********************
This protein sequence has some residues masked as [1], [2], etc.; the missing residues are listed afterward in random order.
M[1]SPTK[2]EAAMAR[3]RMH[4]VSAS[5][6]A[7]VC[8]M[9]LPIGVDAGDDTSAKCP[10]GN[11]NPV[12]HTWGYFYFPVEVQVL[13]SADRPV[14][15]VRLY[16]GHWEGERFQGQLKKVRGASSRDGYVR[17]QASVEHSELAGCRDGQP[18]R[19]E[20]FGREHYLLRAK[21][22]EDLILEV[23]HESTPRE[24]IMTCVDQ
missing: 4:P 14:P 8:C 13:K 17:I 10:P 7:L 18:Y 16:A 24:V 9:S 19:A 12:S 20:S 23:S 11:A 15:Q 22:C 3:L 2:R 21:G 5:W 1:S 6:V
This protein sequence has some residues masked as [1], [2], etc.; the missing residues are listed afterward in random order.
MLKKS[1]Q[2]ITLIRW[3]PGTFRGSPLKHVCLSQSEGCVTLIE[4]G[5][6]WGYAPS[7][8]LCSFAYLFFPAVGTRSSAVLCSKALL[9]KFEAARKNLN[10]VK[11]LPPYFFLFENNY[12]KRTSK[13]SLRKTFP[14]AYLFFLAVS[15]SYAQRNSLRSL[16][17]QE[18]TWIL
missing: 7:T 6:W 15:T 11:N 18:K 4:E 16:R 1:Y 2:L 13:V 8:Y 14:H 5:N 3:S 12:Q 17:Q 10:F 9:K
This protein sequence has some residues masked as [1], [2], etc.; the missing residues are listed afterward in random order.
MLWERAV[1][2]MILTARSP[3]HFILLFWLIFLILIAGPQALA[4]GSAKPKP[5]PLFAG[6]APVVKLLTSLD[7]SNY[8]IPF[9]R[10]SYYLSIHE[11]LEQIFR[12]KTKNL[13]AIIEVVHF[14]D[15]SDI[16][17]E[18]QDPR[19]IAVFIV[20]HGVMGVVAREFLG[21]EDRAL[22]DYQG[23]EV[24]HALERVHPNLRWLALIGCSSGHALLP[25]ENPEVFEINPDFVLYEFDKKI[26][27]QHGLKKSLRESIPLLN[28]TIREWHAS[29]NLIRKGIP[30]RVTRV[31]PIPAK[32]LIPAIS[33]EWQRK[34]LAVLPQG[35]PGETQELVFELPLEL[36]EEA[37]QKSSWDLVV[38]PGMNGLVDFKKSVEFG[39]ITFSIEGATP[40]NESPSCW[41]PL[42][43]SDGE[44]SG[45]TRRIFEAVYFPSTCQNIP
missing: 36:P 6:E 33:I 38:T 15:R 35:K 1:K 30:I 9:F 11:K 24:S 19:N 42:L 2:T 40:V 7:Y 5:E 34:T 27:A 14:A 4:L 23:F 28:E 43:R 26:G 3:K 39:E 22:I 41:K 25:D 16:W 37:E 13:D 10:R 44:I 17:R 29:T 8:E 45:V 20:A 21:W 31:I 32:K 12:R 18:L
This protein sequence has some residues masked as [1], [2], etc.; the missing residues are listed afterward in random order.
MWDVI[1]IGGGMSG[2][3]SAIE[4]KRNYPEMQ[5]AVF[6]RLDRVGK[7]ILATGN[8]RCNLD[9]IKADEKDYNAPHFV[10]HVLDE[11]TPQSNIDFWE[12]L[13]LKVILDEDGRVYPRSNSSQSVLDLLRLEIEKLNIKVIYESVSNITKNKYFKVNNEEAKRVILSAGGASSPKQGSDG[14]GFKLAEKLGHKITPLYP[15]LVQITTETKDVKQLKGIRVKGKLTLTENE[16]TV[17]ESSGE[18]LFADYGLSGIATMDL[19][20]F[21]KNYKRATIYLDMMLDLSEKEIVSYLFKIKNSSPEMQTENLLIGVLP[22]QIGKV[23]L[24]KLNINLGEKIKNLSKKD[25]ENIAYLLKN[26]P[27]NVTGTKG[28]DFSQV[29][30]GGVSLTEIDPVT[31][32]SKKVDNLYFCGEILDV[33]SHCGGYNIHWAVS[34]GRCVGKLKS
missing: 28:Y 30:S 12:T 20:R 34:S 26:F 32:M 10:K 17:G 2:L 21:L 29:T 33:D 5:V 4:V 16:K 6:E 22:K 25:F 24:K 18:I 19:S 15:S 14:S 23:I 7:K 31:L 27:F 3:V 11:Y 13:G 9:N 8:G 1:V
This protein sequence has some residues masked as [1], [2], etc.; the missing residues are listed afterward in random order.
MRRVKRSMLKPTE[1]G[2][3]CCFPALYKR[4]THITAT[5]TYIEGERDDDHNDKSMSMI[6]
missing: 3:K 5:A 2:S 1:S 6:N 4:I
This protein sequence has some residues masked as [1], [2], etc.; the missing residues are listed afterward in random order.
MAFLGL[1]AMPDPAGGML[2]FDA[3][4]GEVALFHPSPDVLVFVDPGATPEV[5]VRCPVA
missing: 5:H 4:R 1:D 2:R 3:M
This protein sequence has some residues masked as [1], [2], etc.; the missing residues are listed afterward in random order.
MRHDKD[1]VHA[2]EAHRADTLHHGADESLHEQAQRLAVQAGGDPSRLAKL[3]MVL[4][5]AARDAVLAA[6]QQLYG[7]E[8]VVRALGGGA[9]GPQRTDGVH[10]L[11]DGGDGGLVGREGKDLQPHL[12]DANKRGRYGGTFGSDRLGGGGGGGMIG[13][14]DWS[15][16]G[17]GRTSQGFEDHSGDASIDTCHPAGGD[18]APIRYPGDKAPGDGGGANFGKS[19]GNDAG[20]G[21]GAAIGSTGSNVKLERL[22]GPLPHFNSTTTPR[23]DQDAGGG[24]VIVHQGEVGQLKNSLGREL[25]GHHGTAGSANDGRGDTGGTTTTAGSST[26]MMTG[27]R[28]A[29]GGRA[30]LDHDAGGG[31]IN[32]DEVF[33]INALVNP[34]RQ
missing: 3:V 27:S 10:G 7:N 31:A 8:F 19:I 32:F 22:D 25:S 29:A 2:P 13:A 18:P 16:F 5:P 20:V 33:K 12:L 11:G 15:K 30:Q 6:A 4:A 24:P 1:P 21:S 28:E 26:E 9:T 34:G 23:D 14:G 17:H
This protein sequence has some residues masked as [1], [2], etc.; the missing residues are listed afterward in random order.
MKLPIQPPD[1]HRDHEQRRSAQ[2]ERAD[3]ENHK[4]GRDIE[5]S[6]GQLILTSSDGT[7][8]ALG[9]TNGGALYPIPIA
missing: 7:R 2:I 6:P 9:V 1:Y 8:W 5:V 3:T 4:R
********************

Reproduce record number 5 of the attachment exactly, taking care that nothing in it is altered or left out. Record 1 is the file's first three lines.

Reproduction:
This protein sequence has some residues masked as [1], [2], etc.; the missing residues are listed afterward in random order.
MRRVKRSMLKPTE[1]G[2][3]CCFPALYKR[4]THITAT[5]TYIEGERDDDHNDKSMSMI[6]
missing: 3:K 5:A 2:S 1:S 6:N 4:I